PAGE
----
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Carolina Maria Reyes | Senior Thoughts

Go abroad for as long as you can

Published: Wednesday, February 19, 2014

Updated: Wednesday, February 19, 2014 09:02

When I entered my sophomore year I had resolutely decided I wasn’t going abroad. I was afraid of missing out at Tufts, daunted by what I perceived to be the logistical nightmare of transferring credits to fulfill my IR requirements (why can IR majors only transfer three credits?) and thought it would be unfair to ask my parents to pay tuition at a university that would provide me with an education inferior to the one I was receiving at Tufts.

So I signed a lease with my two best friends and started my sophomore year with no sense of urgency, knowing I had nearly three more years to take advantage of involving myself in all the clubs I had been e-listed for but never attended a meeting, and enrolling in all the Ex-College courses I wanted to but had never gotten around to registering for.

Yet, through a series of unusual events at the end of September, someone encouraged me to apply to the Tufts-in-Oxford program. I was already determined to stay and had never considered the Oxford program because it seemed intense, unrelated to my field of study (IR with a regional concentration in Latin America and a lot of things I never ended up minoring in) and a huge time commitment. But despite these hesitations, I applied, motivated by the challenge and the opportunity to study at Oxford if I were accepted.

I couldn’t be happier that I took the chance. Even though going abroad affects everyone differently, I strongly believe it’s an overwhelmingly positive experience for the majority of those who choose to go. In my case, studying overseas for the year reinvigorated my intellectual curiosity and allowed me to reexamine my aspirations and explore Europe. But most importantly, having an entire year gave me the time I needed to assimilate and enjoy another culture.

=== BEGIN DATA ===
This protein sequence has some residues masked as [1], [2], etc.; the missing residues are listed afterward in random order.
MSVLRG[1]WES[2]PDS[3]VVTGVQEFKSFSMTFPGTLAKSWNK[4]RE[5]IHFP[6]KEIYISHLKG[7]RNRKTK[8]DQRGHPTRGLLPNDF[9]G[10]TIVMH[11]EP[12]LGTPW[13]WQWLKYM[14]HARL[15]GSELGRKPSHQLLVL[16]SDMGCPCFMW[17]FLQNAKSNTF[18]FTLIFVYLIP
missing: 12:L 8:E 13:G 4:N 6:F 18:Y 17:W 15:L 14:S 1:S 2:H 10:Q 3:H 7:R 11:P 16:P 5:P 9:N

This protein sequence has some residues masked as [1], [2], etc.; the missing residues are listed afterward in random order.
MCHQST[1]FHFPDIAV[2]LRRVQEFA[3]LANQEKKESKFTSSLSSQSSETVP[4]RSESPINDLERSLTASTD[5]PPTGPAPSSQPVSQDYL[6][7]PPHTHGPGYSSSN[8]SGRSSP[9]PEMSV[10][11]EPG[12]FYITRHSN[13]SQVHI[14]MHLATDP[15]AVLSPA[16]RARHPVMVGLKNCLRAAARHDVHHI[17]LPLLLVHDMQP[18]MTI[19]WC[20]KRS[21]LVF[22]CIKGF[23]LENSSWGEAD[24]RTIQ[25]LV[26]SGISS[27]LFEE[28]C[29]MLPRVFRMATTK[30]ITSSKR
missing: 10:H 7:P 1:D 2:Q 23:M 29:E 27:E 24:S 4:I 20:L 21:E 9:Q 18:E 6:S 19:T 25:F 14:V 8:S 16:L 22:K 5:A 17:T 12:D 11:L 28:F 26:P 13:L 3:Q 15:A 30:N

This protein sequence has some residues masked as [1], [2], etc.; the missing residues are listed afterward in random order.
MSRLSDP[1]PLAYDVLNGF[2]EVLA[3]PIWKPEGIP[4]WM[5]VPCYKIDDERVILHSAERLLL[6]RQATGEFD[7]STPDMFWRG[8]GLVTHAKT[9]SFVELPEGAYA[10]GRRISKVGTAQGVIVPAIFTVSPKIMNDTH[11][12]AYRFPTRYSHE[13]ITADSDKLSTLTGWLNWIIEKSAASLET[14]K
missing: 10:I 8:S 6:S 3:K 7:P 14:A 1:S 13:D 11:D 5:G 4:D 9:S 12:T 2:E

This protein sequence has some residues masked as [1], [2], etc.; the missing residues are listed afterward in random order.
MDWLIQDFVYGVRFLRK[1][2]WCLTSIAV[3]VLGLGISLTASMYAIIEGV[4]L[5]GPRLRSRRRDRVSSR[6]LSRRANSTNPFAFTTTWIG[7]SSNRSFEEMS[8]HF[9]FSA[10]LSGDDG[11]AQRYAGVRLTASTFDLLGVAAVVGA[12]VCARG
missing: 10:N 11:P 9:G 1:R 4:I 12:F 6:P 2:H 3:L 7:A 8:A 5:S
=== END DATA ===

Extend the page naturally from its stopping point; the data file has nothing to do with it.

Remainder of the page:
I recognize I had the advantage of a common language, unlike many students, but I still faced vast cultural disparities that exist between England and America which forced me out of my comfort zone, and while I didn’t realize it then, I spent my entire first term adjusting to life in England. Having spent the previous two months in Brazil, I thought I was prepared for anything I might encounter, but England and Oxford presented challenges I believe most students who live abroad in a non-homestay capacity undergo.

Since my program was comprised of only 10 students, I was forced to make friends with British students, cope with a non-buffet style meal plan (sorry, only in America), manage a budget, learn how to work in a non-lecture based University system and balance academics and my desire to experience everything.

Going abroad forced me to grow up in a way Tufts never could have. Although I considered myself an independent and cultured person before I left, at Oxford I had to learn to live alone and by the rules of a different culture. Even though my program provided resources, the office was based nearly two hours away in London and my parents were only reachable via Skype with a five or six-hour time difference. Studying and living somewhere turned out to be completely different than simply visiting a destination; I was no longer a voyeur but an active member of society and, despite the unique challenges this presents, it was extraordinarily rewarding, academically and personally. 

Sometimes all it takes is a little push, so if you have any hesitations about going abroad, I urge you to reconsider and go for as long as you can. It was easily one of the best experiences I’ve had while at Tufts, and I’m sure if you go, it will be for you too.


Carolina Maria Reyes is a senior majoring in international relations. She can be reached at

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